• 7.1 Generic units and instantiation 175 template <int capacity> char Queue<capacity>::remove () { char e = elems[front]; front = (front + 1) % capacity; length--; return e; }Note that every constructor and method definition must be prefixed by ‘‘template <intcapacity>’’. This notation is cumbersome and error-prone. We can instantiate this generic class as follows: typedef Queue<80> Input_Buffer; typedef Queue<120> Line_Buffer;The instantiation Queue<80> generates an instance of the Queue generic class in whicheach occurrence of the formal parameter capacity is replaced by the value 80; thegenerated class is named Input_Buffer. The instantiation ‘‘Queue<120>’’ generatesanother instance of Queue in which each occurrence of capacity is replaced by 120; thegenerated class is named Line_Buffer. We can now declare variables of type Input_Buffer and Line_Buffer in theusual way: Input_Buffer inbuf; Line_Buffer outbuf; Line_Buffer errbuf; Alternatively, we can instantiate the generic class and use the generated class directly: Queue<80> inbuf; Queue<120> outbuf; Queue<120> errbuf; A C++ generic class can be instantiated ‘‘on the fly’’, as we have just seen.This gives rise to a conceptual problem and a related pragmatic problem: • The conceptual problem is concerned with type equivalence. If the two vari- ables outbuf and errbuf are separately declared with types Queue<120> and Queue<120>, C++ deems the types of these variables to be equiva- lent, since both types were obtained by instantiating the same generic class with the same argument. But if two variables were declared to be of types Queue<m> and Queue<n-1>, the compiler could not decide whether their types were equivalent unless it could predict the values of the variables m and n. For this reason, C++ instantiations are restricted: it must be possible to evaluate their arguments at compile-time. • The pragmatic problem is that programmers lose control over code expan- sion. For example, if ‘‘Queue<120>’’ occurs in several places in the program, a simple-minded C++ compiler might generate several instances of Queue, while a smart compiler should create only one instance.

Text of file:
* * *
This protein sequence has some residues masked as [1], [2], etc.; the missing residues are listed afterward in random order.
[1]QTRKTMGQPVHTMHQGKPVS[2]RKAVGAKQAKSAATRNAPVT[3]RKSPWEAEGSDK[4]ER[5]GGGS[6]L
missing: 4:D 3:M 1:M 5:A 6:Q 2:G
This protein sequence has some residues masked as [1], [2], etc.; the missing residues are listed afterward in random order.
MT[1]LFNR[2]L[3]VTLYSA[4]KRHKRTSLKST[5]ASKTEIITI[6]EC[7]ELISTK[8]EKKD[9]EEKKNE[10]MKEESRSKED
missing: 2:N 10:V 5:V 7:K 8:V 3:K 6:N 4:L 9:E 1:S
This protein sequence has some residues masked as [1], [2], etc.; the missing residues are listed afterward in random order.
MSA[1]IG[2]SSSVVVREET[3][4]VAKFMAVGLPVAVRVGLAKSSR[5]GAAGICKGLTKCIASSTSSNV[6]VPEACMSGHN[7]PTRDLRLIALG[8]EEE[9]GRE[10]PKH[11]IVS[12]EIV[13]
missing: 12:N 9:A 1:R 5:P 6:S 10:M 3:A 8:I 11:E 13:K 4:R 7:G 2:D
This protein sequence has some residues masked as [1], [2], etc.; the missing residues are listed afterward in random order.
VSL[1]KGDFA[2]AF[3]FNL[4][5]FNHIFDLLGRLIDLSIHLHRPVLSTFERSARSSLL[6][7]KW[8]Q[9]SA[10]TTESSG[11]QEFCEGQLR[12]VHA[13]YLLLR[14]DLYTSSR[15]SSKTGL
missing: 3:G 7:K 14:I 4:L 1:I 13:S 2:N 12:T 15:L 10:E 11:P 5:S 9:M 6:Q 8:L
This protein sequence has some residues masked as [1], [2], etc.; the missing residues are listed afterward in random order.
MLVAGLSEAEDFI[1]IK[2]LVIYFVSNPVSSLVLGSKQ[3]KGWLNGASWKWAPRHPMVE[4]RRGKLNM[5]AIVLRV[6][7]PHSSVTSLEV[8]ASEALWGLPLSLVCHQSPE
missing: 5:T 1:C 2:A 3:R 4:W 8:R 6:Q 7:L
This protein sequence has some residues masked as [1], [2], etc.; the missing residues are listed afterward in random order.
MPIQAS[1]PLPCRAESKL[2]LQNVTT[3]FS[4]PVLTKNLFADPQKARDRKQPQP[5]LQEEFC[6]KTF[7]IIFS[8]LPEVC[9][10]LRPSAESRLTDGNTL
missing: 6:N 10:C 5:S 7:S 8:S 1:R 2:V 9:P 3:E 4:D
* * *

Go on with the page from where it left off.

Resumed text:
• 176 Chapter 7 Generic abstraction (ADA avoids these problems by insisting that generic units are instantiated before being used. If we instantiated the same ADA generic package twice with the same arguments, the generated packages would be distinct, and any type components of these generated packages would be distinct. This is consistent with ADA’s usual name equivalence rule for types. So ADA allows arguments in instantiations to be evaluated at run-time.)7.2 Type and class parameters We have seen that, if a program unit uses a value defined elsewhere, the program unit can be made generic and parameterized with respect to that value. If a program unit uses a type (or class) defined elsewhere, the Correspondence Principle (see Section 5.2.3) suggests that we should be able to make the program unit generic and parameterize it with respect to that type. Thus we have a completely new kind of parameter, a type parameter. ADA, C++, and JAVA generic units may have type parameters. In this section we use similar examples to compare generic units with type parameters in these languages.7.2.1 Type parameters in ADA An ADA generic unit may be parameterized with respect to any type on which it depends. EXAMPLE 7.3 ADA generic package with a type parameter The following ADA generic package encapsulates an abstract type whose values are homo- geneous lists. The package is parameterized with respect to the type of the list elements. generic type Element is private; package Lists is type List is limited private; -- A List value represents a list whose elements are of type Element. procedure clear (l: out List); -- Make list l empty. procedure add (l: in out List; e: in Element); -- Add element e to the end of list l. . . . -- other operations private capacity: constant Integer := . . .; type List is record length: Integer range 0 .. capacity;